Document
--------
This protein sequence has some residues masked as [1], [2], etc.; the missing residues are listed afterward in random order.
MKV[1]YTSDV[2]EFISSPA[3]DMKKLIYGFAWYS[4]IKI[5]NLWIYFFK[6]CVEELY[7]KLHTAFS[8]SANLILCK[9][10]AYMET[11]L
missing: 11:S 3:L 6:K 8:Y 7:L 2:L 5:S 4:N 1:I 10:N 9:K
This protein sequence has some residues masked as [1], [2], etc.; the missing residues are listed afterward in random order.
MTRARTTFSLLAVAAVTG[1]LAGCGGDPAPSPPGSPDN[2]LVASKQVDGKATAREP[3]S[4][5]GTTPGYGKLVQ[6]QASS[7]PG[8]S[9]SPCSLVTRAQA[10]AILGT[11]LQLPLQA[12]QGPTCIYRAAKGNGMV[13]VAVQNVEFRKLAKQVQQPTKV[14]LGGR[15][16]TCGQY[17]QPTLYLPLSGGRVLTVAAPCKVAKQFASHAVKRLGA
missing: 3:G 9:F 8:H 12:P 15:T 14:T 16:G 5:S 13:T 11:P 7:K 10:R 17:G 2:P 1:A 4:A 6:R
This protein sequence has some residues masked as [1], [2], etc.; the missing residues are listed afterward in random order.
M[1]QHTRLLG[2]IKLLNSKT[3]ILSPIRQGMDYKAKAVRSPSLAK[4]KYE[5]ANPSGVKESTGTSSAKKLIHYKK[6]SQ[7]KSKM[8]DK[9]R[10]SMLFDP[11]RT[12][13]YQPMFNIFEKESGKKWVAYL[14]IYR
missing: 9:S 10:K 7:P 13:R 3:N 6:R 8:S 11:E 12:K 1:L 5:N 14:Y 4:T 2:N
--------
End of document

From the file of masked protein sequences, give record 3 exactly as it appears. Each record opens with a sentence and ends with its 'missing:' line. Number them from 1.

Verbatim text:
This protein sequence has some residues masked as [1], [2], etc.; the missing residues are listed afterward in random order.
M[1]QHTRLLG[2]IKLLNSKT[3]ILSPIRQGMDYKAKAVRSPSLAK[4]KYE[5]ANPSGVKESTGTSSAKKLIHYKK[6]SQ[7]KSKM[8]DK[9]R[10]SMLFDP[11]RT[12][13]YQPMFNIFEKESGKKWVAYL[14]IYR
missing: 9:S 10:K 7:P 13:R 3:N 6:R 8:S 11:E 12:K 1:L 5:N 14:Y 4:T 2:N